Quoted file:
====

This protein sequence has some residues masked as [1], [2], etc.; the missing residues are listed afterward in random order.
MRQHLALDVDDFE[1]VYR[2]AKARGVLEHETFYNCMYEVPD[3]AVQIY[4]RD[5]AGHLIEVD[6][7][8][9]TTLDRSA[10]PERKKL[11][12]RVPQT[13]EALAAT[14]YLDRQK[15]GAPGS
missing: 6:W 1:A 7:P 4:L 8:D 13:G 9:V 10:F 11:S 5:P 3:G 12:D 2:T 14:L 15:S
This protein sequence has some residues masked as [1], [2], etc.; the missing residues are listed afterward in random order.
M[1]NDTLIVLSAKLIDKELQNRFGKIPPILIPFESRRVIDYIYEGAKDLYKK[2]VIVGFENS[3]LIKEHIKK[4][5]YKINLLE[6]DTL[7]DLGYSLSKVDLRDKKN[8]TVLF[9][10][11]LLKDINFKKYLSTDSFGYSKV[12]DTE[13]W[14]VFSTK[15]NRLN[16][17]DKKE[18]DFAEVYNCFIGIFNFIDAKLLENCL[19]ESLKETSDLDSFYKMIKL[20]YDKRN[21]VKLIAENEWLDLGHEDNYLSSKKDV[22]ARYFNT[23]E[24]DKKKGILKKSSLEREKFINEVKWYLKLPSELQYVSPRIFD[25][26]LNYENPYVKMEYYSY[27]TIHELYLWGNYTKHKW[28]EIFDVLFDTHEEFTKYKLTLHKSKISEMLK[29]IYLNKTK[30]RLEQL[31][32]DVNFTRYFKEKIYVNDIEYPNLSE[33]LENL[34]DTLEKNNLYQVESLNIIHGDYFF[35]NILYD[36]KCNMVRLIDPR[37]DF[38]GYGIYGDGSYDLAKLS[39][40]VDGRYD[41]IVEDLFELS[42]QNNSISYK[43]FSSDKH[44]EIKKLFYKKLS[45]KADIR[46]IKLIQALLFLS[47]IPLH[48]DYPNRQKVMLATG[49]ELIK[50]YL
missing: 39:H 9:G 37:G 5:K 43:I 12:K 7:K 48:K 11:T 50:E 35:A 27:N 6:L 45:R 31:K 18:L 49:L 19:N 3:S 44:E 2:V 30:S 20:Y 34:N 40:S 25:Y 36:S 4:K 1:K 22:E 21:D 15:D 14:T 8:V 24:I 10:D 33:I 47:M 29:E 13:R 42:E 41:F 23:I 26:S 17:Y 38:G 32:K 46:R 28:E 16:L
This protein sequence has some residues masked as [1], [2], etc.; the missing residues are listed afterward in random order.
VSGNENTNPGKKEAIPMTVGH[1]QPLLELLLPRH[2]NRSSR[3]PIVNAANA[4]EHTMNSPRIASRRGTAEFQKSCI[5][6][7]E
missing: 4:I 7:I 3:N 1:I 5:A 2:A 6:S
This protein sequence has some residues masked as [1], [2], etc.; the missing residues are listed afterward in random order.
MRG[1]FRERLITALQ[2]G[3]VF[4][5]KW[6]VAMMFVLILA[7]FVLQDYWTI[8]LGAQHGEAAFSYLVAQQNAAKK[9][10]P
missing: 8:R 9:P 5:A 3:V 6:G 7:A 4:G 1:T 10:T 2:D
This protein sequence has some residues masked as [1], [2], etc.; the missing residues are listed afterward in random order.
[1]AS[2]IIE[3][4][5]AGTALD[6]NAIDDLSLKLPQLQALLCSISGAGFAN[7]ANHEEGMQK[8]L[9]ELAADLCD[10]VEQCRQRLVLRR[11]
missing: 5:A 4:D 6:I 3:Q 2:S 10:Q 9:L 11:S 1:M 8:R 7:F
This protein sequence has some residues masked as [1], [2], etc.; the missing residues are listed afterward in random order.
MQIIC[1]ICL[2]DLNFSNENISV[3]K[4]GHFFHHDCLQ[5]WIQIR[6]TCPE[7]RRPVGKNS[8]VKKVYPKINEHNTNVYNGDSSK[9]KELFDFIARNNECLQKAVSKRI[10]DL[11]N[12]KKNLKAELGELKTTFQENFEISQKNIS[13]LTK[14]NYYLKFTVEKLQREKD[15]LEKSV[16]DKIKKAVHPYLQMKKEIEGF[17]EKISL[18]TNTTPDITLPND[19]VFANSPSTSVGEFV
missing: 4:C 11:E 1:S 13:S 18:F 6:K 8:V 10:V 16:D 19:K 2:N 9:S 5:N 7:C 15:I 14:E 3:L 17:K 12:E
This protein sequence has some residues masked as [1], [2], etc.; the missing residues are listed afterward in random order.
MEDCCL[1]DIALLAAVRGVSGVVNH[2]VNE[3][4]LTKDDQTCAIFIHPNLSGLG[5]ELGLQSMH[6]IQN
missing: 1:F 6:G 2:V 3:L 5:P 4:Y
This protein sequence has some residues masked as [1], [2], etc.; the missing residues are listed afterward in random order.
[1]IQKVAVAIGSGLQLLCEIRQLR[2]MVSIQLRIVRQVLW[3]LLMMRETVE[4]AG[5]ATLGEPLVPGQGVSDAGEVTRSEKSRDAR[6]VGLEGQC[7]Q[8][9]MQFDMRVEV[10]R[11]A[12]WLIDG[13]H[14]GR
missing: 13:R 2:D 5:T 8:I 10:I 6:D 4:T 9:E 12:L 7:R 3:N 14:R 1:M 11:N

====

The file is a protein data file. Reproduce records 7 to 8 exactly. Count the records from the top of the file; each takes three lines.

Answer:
This protein sequence has some residues masked as [1], [2], etc.; the missing residues are listed afterward in random order.
MEDCCL[1]DIALLAAVRGVSGVVNH[2]VNE[3][4]LTKDDQTCAIFIHPNLSGLG[5]ELGLQSMH[6]IQN
missing: 1:F 6:G 2:V 3:L 5:P 4:Y
This protein sequence has some residues masked as [1], [2], etc.; the missing residues are listed afterward in random order.
[1]IQKVAVAIGSGLQLLCEIRQLR[2]MVSIQLRIVRQVLW[3]LLMMRETVE[4]AG[5]ATLGEPLVPGQGVSDAGEVTRSEKSRDAR[6]VGLEGQC[7]Q[8][9]MQFDMRVEV[10]R[11]A[12]WLIDG[13]H[14]GR
missing: 13:R 2:D 5:T 8:I 10:I 6:D 4:T 9:E 12:L 7:R 3:N 14:R 1:M 11:N